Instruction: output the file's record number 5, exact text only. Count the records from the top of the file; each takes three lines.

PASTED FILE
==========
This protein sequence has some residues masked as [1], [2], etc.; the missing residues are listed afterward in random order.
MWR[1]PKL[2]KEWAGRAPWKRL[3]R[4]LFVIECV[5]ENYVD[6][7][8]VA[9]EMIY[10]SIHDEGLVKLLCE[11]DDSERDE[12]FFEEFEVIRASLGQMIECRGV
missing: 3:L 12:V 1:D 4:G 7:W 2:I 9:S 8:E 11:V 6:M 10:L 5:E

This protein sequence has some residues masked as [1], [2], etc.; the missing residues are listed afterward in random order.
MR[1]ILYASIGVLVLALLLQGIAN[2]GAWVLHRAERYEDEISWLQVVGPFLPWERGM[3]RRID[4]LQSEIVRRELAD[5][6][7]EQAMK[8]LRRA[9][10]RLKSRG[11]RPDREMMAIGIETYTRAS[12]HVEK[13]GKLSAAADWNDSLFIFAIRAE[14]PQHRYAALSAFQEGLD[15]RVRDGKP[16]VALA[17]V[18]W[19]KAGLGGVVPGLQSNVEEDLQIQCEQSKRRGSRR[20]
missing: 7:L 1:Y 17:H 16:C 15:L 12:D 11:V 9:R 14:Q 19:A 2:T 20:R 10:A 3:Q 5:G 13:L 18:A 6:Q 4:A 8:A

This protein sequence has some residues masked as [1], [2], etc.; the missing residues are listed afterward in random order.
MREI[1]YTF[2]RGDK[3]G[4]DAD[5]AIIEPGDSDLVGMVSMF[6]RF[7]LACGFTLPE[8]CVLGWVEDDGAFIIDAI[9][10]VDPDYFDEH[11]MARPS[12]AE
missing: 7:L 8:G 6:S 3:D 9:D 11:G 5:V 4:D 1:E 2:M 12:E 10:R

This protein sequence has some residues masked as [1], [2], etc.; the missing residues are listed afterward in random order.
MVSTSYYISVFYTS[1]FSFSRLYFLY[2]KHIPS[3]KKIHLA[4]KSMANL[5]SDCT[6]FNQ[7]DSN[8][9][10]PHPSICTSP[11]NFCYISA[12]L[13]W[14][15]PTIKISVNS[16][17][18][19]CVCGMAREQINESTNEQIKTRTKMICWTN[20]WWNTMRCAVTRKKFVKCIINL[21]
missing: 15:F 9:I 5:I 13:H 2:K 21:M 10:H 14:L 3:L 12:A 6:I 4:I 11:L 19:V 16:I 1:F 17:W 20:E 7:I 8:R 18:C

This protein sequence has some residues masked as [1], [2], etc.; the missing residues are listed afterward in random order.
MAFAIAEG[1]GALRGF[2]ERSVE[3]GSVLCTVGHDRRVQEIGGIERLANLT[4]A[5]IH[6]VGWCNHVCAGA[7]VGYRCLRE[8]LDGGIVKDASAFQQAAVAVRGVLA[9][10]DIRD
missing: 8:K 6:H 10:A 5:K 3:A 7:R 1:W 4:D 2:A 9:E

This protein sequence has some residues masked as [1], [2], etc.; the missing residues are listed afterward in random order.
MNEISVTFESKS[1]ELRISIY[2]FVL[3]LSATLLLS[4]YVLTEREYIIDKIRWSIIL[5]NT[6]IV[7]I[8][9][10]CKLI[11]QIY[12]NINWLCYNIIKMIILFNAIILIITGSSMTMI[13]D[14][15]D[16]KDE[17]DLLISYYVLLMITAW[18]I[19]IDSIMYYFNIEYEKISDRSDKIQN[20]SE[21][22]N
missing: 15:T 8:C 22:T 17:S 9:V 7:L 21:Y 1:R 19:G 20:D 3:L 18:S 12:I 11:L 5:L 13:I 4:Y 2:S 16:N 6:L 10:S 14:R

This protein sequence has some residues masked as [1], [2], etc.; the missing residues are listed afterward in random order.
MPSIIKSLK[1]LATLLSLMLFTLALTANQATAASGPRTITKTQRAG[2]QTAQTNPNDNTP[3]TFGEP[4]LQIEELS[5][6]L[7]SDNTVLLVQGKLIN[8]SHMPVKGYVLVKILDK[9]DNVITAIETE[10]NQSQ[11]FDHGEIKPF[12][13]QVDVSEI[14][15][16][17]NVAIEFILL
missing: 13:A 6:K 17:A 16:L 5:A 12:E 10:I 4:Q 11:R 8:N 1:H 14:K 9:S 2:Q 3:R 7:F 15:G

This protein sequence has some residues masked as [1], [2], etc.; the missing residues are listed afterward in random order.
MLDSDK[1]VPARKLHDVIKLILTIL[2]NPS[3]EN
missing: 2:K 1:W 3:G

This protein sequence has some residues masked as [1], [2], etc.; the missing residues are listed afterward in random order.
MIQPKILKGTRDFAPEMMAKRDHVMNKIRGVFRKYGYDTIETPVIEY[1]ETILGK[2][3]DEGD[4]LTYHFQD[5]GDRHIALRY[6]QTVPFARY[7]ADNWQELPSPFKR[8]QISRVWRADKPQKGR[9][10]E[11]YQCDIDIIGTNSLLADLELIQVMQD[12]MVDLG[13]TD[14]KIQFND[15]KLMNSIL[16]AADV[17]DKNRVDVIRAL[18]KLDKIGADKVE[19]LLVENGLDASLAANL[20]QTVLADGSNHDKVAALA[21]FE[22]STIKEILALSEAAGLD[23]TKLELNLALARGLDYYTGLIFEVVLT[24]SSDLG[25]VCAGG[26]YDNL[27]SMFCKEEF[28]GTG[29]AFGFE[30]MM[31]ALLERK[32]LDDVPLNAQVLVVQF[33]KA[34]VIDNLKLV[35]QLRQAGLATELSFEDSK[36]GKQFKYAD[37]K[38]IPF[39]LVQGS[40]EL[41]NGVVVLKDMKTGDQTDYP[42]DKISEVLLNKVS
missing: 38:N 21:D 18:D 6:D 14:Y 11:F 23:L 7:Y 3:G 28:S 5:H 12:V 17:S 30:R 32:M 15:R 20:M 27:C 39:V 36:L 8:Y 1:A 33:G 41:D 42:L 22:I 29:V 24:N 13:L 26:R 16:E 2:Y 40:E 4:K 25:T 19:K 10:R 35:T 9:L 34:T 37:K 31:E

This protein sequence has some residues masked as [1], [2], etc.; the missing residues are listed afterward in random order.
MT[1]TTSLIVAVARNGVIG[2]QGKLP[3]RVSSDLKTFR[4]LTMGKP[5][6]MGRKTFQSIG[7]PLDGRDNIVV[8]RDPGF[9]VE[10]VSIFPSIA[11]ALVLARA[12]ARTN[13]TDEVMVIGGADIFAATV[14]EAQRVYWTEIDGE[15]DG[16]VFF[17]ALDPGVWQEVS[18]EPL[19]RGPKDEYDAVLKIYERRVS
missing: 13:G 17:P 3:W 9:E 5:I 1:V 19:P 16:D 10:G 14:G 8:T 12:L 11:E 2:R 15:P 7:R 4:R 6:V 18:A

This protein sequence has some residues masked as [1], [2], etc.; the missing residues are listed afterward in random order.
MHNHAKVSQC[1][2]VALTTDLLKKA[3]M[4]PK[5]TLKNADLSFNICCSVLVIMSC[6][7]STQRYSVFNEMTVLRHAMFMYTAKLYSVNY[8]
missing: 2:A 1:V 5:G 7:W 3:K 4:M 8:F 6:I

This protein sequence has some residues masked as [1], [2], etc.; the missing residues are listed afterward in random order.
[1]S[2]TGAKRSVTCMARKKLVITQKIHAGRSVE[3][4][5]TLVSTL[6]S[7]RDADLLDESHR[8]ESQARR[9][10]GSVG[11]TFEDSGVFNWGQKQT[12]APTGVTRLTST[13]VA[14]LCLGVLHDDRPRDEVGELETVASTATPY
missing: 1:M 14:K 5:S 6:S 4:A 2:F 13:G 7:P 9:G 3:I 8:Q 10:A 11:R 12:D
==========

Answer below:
This protein sequence has some residues masked as [1], [2], etc.; the missing residues are listed afterward in random order.
MAFAIAEG[1]GALRGF[2]ERSVE[3]GSVLCTVGHDRRVQEIGGIERLANLT[4]A[5]IH[6]VGWCNHVCAGA[7]VGYRCLRE[8]LDGGIVKDASAFQQAAVAVRGVLA[9][10]DIRD
missing: 8:K 6:H 10:A 5:K 3:A 7:R 1:W 4:D 2:A 9:E